When to Address Another Adult's Interaction with Your Child
I had a weird/put-off feeling the first time I met one of our old neighbors. We were moving in and I knew there were kids close by, so I stopped at the kid-houses on the block to introduce our family. I had stopped at an old-timey candy shop to get a treat for our kids and bought some extra candies for the neighbor kids. I handed my neighbor the candies, and she said "Thanks." Her husband said "Our kids don't need that junk," turned on his heel and left the room. Hmm, I thought.
I should have paid attention to that antisocial reaction; as they say, when someone shows you who he is, believe him. A few months later, my 5-year-old was playing at the same neighbor's house. The grumpy dad grabbed my 5-year-old and threw him on the ground, scraping his knees and hands. Needless to say, the kids didn't play together after that. I should have gone with my initial reaction to the guy: intense, angry, weird dude.
How Long to Nurse
I loved nursing, and only stopped nursing my youngest two boys at age 3 because I thought people would think I was weird. (Even in Boulder, Colorado.) I stopped nursing them in public at age 2, but people would still ask me with both boys, "Have you weaned that 2-year-old yet? Isn't it about time?" At a wedding, a stranger came over to where I nursed my youngest in the corner, under a blanket, and said "That child is too old to nurse." There's no reason to wean a happy nursing kid at age 3, and I wish I had let the kids decide when to stop, instead of subjecting them to an arbitrary age-based cutoff. Nursing a 3-year-old... talk about a victimless crime!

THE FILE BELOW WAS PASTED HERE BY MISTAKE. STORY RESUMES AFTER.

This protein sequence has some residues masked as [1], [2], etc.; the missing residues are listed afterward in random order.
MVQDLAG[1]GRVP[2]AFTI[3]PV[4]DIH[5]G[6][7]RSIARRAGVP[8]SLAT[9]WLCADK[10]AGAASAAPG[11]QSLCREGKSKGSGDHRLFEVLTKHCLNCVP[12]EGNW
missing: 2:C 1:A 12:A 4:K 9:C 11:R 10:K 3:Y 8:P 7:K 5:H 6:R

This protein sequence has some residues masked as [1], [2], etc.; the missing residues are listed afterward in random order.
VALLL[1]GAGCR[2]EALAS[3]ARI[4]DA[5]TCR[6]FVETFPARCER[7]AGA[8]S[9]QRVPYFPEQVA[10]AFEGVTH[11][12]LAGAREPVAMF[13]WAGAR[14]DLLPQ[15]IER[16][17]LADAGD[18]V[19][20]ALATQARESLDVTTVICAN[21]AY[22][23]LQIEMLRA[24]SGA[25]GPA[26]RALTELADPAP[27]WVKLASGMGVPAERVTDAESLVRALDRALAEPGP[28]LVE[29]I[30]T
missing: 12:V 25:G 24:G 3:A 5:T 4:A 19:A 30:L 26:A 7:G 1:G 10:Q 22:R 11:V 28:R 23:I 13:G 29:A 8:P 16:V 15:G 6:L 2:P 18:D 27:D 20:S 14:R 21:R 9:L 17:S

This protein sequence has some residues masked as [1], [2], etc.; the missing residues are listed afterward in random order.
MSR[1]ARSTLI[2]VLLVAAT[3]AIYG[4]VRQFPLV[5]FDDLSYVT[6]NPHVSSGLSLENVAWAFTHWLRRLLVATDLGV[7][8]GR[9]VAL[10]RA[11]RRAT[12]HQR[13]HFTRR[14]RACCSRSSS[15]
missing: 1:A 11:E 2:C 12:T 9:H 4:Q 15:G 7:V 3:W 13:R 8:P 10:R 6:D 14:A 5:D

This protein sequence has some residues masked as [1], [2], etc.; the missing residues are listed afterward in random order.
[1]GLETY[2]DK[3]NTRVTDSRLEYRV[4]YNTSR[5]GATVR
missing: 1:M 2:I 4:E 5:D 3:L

When to Intervene at School
Schools are full of anti-bullying programs these days and I couldn't be happier. Sadly, my kids' bullying experiences at school have had more to do with bullying by teachers than anything the other kids did. A teacher had my son prepare a Student Council election speech, come to the front of the class, wait while the other children recited their speeches and then sit down, as she told him, "You're not fit to represent our class, because you go to Homework Club after school." I never wanted, and still don't want, to be the mom who makes a fuss at school, but this teacher was shaming a child outright.